Morgan: What are some of the main considerations currently related to valuations in the physician practice management space and how will that look different than it has in the past?

Brett: There are still several COVID-related items that are going to have meaningful impact on valuations in the sector. In the short term, we're still dealing with some groups that aren't back yet to pre-COVID levels, and there's really a question as to if sellers will want to transact when profitability is impacted by COVID, or certain instances where buyers might be willing to look beyond the COVID impacts, but visibility on what is the new normal is going to be really important. On the cost side, and Jason alluded to this earlier, for many groups, there's a lot of changes going on, some additional costs related to how they're changing operations or additional equipment, etc. Many groups are also taking advantage of the shutdowns to rethink certain operational processes and their overall cost structure. Traditional sacred cows that might have been untouchable previously are definitely being revisited by many. And as a result, there's going to need to be some history around these new cost structures in order to be able to get people comfortable, and that's all going to impact thinking around valuation. And it definitely depends upon what we're talking about, whether its existing platforms that private equity groups already own or if we're talking about sort of more of those tuck in smaller deals. For the platforms, growth prospects and the pipeline for new deals have always been and will remain critically important. Clearly this was impacted by COVID and showing a rebound in M&A is going to add to comfort around valuation for buyers and for the sort of the smaller tuck ins, add ons, etc., it was always about the synergy and utilization of ancillaries, and that won't change. Definitely seeing and will see more deal structures used in order to bridge gaps and especially in cases where you want to keep the headline valuation numbers at a certain level, earnouts can definitely be used to bridge the gap to help the buyers and sellers share risk. And then finally, leverage levels, debt markets, access to capital, all were pretty well impacted by COVID. There are some groups that are going to come through this better capitalized than others, and those better capitalized groups are going to have more flexibility in how they think about valuation and they're going to have more flexibility looking more towards long term where others that are more impacted are going to be more constrained and as a result could end up being more conservative on valuation likely.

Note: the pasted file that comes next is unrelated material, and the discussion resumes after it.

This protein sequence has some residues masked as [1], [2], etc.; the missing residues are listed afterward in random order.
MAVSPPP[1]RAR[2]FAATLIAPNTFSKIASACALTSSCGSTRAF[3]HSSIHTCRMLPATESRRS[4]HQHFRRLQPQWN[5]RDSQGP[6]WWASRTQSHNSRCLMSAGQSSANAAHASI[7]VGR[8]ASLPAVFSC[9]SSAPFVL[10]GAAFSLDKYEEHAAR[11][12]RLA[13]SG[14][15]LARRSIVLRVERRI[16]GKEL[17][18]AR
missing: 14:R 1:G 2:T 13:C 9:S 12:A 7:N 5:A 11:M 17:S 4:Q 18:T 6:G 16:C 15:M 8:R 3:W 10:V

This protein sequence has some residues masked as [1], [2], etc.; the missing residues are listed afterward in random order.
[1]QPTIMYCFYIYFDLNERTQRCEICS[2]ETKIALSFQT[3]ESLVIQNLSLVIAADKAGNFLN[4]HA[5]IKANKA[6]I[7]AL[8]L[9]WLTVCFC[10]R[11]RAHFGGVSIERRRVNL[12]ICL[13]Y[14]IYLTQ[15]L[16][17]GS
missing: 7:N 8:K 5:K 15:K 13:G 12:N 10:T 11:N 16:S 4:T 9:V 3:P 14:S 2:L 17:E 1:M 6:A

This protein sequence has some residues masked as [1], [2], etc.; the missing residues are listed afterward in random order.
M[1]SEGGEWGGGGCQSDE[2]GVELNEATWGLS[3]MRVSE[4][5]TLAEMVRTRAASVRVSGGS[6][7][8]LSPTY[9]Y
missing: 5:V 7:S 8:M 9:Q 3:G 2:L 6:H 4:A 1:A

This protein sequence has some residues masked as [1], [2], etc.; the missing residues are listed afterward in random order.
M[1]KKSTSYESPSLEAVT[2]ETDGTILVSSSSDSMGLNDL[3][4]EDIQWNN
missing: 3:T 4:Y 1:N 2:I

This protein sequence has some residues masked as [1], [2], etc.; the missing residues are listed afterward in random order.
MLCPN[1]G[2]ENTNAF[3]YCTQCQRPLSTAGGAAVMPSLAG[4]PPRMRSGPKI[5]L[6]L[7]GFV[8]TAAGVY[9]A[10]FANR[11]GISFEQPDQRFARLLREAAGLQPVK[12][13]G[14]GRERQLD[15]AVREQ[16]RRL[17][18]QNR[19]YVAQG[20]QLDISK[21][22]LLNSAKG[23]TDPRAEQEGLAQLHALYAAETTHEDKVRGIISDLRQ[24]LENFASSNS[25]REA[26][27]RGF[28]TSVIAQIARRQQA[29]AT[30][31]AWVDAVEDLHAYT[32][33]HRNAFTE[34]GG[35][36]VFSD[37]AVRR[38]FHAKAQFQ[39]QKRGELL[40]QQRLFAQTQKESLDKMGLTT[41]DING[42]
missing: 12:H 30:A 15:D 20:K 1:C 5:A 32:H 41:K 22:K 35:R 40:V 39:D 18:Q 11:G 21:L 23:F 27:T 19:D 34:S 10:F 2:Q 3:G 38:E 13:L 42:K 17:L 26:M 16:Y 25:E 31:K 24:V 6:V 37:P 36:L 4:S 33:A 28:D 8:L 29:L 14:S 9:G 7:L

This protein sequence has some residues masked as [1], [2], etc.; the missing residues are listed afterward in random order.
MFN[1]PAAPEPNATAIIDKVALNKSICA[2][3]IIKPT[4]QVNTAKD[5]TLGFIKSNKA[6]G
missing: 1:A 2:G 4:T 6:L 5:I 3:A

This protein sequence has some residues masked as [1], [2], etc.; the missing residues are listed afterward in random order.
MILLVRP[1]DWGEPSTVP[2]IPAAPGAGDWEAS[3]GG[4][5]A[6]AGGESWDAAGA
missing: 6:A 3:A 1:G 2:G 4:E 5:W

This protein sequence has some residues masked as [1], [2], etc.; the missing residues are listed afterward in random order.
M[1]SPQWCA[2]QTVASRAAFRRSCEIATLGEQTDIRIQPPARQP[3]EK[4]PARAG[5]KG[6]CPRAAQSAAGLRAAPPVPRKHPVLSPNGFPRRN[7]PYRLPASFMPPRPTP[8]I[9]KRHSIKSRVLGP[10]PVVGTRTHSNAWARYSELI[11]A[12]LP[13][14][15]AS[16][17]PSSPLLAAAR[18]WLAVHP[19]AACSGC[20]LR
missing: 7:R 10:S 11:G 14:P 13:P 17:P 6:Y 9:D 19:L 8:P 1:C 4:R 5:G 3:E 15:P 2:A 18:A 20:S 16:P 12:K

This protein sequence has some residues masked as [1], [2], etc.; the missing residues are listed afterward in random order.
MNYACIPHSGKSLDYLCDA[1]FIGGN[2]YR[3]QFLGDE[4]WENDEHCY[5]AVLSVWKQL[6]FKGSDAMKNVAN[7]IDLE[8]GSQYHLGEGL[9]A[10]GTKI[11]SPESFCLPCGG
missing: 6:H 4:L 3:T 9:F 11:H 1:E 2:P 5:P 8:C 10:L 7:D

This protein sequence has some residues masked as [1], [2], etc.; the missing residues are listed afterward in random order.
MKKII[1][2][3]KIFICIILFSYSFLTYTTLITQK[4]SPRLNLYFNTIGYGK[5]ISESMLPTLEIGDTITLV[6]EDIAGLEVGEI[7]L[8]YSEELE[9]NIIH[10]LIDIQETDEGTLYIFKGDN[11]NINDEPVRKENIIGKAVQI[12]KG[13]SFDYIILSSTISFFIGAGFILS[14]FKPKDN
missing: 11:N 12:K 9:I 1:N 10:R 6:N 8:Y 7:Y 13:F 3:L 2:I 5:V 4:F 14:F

Morgan: David, earnouts were mentioned earlier. Let's discuss those in more detail for a minute. What about earnouts for those who are sellers?

David Marks: Earnouts are a very important tool right now, particularly for practices that have valuation uncertainty. For the dental practices that have already recovered and already have had a rebound and can show sustained numbers, they're probably less important. But really for the types of practices in regions that have been really hit hard and don't yet have good numbers to back them up, or where there's some uncertainty, for example, some cosmetic practices that were the elective procedures and the volume of elective procedures that are higher profit, it's unclear when they'll come back and if they'll come back to the same extent. What earnouts in this context allow you to do is to say the buyer can pay a portion of the purchase price upfront that it's comfortable doing based on the number so far, and then later, if the seller is able to demonstrate that it can return to the pre-COVID levels, based on the metrics such EBITDA, then the buyer essentially trues up the purchase price to what it would have paid had it reached those EBITDA levels pre-COVID. There are things that buyers and sellers need to be really cautious about, as most people in the industry know in healthcare, generally the OIG has looked at earnouts as potentially suspect. They're really concerned about using earnouts to modify behavior or create incentives for driving up patient volume and business. In this context, we feel relatively comfortable, so long as certain parameters are followed, that the goal should be not behavior modification, but rather to solve for valuation uncertainty. And in that context, I think earnouts are a powerful tool. The other thing that a lot of folks should be careful about is making sure they're talking to their lenders regularly and making sure their strategy is vetted because lenders are going to be sensitive to earnouts and may want to treat it as debt.

Morgan: So Jason, from the buyer perspective, what are you seeing related to platform acquisitions?